August 9, 1999

Cuba still seething after PanAm Games controversies

                  HAVANA (Reuters) -- Cuba on Monday celebrated its second place in the
                  Pan American Games' final medal tally, but was still seething at an alleged
                  "dirty tricks" campaign against its athletes during the tournament in Canada.

                  In comments full of patriotic expressions and bellicose language, Cuban
                  officials and state media hailed the athletes's achievements despite the
                  "knavery" against them.

                  State newspaper Trabajadores (Workers), the only daily to circulate
                  Monday, said Cuban sportsmen had not faced such "provocations,
                  obstacles, aggressions, lies and tricks" since the 1966 Central American
                  Games in Puerto Rico when its athletes had to travel by boat to circumvent a
                  U.S. visa ban.

                  "However, despite the maneuvers, the Cuban delegation returns with
                  resounding sports' and moral victories," the newspaper said.

                  A Caribbean island of just 11 million inhabitants, Cuba took second place in
                  the final medal tally with 69 golds -- beating all other nations except the
                  United States.

                  While the U.S. athletes reaped 106 golds, host nation Canada came third
                  with 64, and the large South American nations Brazil and Argentina were a
                  distant fourth and fifth with 25 gold medals each.

                  Cuba's sporting achievements in Winnipeg were, however, frequently
                  upstaged by controversy -- ranging from the desertion of several athletes,
                  and positive doping tests for three, to harassment by foreign media and
                  talent-scouts, and claims of rule-twisting to hurt the island's chances.

                  Even Cuba's President Fidel Castro joined the fray, risking a diplomatic
                  incident with Ottawa by saying he had never seen "so much trickery and
                  dirtiness" as that being allowed by Canadian organizers of the tournament.

                  The events have had a huge political impact in Cuba, where its athletes are
                  seen as symbols of national pride, as well as ambassadors of the island's
                  socialist sports' system and the Castro government itself.

                  Particularly hurtful to Cuba was the stripping of world record high-jumper
                  Javier Sotomayor's gold medal after cocaine was found in his urine.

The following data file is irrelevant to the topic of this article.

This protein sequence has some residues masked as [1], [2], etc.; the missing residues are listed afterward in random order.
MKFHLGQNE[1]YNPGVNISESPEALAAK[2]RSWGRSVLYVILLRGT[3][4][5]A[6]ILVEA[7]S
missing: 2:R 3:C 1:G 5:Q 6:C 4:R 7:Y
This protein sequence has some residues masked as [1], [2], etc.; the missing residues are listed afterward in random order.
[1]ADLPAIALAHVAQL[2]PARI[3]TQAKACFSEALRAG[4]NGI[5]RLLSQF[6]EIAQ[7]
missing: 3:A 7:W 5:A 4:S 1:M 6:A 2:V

Sotomayor, and Cuba, have vigorously denied the charge, even suggesting
                  the CIA or anti-Castro Cuban exile groups in the United States may have
                  spiked his food.

                  The Cuban state sports' institute INDER was less definitive, however, about
                  weightlifters Rolando Delgado Nunez and William Vargas Trujillo, who were
                  both stripped of their gold medals Sunday after testing positive for

                  INDER president Humberto Rodriguez promised Monday a swift inquiry to
                  establish if it was "another trick against our country" or, if proved, "the cause
                  of that, and the responsibility the trainer, doctor or athlete may bear."

                  As is customary in Cuba, there was no official mention of the defections.
                  Sports' fans on the street, however, knew all the details via foreign news
                  stations they tune into illegally.

                  Sotomayor, 31, whose career would likely be over if a two-year ban from
                  foreign competition is ratified after the doping, sent a letter to the Cuban
                  people over the weekend thanking them for their solidarity with his case.

                  "I have always felt the warmth of my people, but never as close and as
                  unanimous at a time so necessary for me when I feel a victim of a maneuver,
                  a trick so unworthy for my image as a sportsman, for my image in the eyes
                  of the people, for my image as a revolutionary."

                  Sotomayor, an idol in Cuba, added that he still planned to compete in the
                  upcoming world athletics' championship in Seville, Spain, as no ban had yet
                  been pronounced against him.